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Folklife at the International Level: The Roots of Intangible Cultural Heritage Part I

Opening of the 39th Session of the General Conference. Opening ceremony for Room I, and Opening of the 39th Session of the General Conference © UNESCO/Christelle ALIX. Shared online with the Terms of Use that the photo may be translated, reproduced and edited freely.  

Exploring how legal measures, particularly intellectual property (IP) protections, can be used to safeguard living cultural traditions, practices, and expressions has been a longstanding aim of the World Intellectual Property Organization (WIPO), as discussed so far in this series. Yet, there exists another international organization that has for several decades taken on similar questions of how living cultural traditions, or folklife, from around the world can be sustained for future generations: the United Nations Educational, Scientific, and Cultural Organization (UNESCO). As a research interest of mine for well over a decade, this series will now shift gears into the history and issues of UNESCO’s efforts in safeguarding and promoting what it has come to term “intangible cultural heritage” (ICH). This is a relatively new category within the global cultural heritage enterprise that, in theory, is not terribly different from WIPO’s concept of “traditional cultural expressions” (TCEs), but varies significantly in terms of its application, as specifically shaped by the increasingly-widespread policy through which it – as a term and concept – emerged in the early 2000s. The same could be said for its relations to “folklore” and “folklife,” as conceptualized and used within the context of U.S. public folklore, but I get ahead of myself!

In recent years, the phrase, “intangible cultural heritage,” is used more and more to describe living cultural traditions, thanks to the popularity of UNESCO’s work in this area. Since its establishment in the aftermath of WWII, the UN organization has become a global leader in raising awareness of the importance of cultural heritage protection, and also in formulating influential cultural heritage concepts and ‘types.’ One of the more well-known ‘types’ of cultural heritage, World Heritage, arose from one of UNESCO’s most recognized international treaties: the 1972 Convention Concerning the Protection of the World Cultural and Natural Heritage. A key mechanism for achieving the 1972 Convention’s goals has been, and still is, the (perhaps, even more well-known) World Heritage List, presently consisting of 1,073 “properties,” or heritage sites, of cultural and natural significance around the globe – from the Great Wall of China and the Acropolis in Athens to Australia’s Great Barrier Reef. While examining UNESCO’s “world heritage” paradigm falls outside the scope of this series, over the past decades there has been considerable discussion and debate in the heritage studies scholarship about the processes by which World Heritage properties are selected and the politics involved, as well as its local-level impacts, points I will surely return to with respect to ICH.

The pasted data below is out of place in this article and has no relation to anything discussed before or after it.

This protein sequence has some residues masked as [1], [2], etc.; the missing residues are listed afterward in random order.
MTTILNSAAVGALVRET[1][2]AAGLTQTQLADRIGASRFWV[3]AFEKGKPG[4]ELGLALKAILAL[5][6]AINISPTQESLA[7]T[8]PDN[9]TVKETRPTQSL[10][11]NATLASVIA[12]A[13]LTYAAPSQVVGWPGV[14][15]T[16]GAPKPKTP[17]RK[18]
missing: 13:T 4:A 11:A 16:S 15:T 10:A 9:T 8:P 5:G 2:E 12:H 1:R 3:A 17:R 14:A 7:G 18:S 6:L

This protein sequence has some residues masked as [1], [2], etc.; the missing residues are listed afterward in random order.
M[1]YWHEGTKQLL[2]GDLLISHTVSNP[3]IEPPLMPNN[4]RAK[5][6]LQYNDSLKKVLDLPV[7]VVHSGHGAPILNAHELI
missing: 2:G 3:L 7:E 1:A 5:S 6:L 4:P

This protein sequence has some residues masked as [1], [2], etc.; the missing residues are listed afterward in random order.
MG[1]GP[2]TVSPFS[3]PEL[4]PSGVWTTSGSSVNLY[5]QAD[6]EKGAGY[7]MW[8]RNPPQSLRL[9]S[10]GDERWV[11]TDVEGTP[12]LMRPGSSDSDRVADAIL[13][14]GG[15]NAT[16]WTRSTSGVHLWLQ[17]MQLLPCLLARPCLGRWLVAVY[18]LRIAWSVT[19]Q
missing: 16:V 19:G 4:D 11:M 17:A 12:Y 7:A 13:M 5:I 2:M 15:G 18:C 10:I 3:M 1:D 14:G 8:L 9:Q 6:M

As noted, the ICH concept, as utilized and applied today, stems directly from policy: namely, UNESCO’s 2003 Convention for the Safeguarding of the Intangible Cultural Heritage, which entered into force in 2006 and enjoys the support of 177 states as of three months ago. Its widespread acceptance is a testament to growing concerns about keeping living cultural heritage vitalized – from music, dance, and craftwork to “language as a vehicle of [ICH]” – in this age of globalization and cultural homogenization, as well as the need to shift the heritage enterprise’s historical focus on all things tangible (e.g. buildings, landscapes, objects) to embracing intangible culture and, thus, cultural practices, beliefs, and expressions that are ephemeral and ever-evolving. As such, UNESCO defines ICH as the following (in Article 2 of the Convention):